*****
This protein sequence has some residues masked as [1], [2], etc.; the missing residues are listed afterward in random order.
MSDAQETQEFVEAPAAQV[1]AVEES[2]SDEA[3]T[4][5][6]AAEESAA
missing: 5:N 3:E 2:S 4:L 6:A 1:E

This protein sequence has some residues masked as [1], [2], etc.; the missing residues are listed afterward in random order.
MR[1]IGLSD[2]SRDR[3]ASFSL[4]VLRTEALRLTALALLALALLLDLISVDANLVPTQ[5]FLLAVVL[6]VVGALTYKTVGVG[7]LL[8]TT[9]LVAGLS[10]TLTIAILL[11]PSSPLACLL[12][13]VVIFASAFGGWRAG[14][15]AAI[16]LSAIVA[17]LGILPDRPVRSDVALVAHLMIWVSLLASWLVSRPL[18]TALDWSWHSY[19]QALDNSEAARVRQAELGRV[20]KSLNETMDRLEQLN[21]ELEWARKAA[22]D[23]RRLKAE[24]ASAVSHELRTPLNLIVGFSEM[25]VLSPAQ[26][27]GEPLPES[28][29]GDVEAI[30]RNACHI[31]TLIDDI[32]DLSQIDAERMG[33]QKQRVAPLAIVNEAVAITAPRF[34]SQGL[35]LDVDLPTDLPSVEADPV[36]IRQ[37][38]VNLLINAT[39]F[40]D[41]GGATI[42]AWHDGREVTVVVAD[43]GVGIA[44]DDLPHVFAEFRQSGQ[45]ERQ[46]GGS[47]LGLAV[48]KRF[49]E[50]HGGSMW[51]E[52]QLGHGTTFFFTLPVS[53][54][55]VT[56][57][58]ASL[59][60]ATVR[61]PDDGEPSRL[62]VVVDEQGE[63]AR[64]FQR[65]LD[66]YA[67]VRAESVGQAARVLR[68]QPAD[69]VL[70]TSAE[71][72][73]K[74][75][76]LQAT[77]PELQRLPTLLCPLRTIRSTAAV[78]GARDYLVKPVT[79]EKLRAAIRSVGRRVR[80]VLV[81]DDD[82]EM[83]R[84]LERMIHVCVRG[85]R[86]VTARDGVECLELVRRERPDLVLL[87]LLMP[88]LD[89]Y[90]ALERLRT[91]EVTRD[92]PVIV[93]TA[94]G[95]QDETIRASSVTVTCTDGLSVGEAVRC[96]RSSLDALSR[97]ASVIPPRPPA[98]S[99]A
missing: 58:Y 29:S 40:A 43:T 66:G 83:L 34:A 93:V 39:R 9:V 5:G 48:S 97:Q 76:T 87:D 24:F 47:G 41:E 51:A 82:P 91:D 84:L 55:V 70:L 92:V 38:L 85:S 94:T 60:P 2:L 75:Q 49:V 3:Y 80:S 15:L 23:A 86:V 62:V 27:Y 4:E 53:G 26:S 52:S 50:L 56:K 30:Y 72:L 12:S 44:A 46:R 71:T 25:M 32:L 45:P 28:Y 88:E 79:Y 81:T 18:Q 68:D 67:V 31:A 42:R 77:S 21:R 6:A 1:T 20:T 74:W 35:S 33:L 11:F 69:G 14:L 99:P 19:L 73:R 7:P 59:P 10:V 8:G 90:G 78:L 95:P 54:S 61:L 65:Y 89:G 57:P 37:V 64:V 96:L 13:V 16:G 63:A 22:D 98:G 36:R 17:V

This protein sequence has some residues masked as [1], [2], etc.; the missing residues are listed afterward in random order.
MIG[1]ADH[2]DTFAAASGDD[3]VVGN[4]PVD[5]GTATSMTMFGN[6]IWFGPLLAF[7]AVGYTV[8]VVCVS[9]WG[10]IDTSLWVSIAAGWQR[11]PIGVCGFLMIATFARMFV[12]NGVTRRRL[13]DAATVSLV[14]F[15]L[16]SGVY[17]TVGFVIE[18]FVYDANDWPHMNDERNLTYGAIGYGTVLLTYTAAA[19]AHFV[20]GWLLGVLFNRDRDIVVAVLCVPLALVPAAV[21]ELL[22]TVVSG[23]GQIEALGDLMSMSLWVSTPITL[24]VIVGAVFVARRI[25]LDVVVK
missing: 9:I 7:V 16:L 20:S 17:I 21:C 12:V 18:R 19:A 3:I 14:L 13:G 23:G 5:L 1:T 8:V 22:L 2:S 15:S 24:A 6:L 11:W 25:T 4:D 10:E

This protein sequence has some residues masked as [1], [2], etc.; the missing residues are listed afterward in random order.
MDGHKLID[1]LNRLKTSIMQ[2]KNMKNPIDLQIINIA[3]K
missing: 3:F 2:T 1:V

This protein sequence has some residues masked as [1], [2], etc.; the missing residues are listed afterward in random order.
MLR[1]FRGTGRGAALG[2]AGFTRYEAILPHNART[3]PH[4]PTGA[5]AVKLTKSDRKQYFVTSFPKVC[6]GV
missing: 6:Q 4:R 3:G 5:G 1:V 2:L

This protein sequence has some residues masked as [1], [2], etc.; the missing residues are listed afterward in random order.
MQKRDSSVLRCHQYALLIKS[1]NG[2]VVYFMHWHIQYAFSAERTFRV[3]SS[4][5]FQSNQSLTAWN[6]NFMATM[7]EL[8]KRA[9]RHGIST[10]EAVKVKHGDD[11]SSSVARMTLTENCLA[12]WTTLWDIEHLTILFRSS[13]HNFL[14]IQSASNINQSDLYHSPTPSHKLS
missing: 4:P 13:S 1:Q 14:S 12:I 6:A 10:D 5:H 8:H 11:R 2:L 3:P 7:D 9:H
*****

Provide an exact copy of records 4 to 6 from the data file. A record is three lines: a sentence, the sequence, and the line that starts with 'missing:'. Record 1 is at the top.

This protein sequence has some residues masked as [1], [2], etc.; the missing residues are listed afterward in random order.
MDGHKLID[1]LNRLKTSIMQ[2]KNMKNPIDLQIINIA[3]K
missing: 3:F 2:T 1:V

This protein sequence has some residues masked as [1], [2], etc.; the missing residues are listed afterward in random order.
MLR[1]FRGTGRGAALG[2]AGFTRYEAILPHNART[3]PH[4]PTGA[5]AVKLTKSDRKQYFVTSFPKVC[6]GV
missing: 6:Q 4:R 3:G 5:G 1:V 2:L

This protein sequence has some residues masked as [1], [2], etc.; the missing residues are listed afterward in random order.
MQKRDSSVLRCHQYALLIKS[1]NG[2]VVYFMHWHIQYAFSAERTFRV[3]SS[4][5]FQSNQSLTAWN[6]NFMATM[7]EL[8]KRA[9]RHGIST[10]EAVKVKHGDD[11]SSSVARMTLTENCLA[12]WTTLWDIEHLTILFRSS[13]HNFL[14]IQSASNINQSDLYHSPTPSHKLS
missing: 4:P 13:S 1:Q 14:S 12:I 6:A 10:D 5:H 8:H 11:R 2:L 3:P 7:D 9:H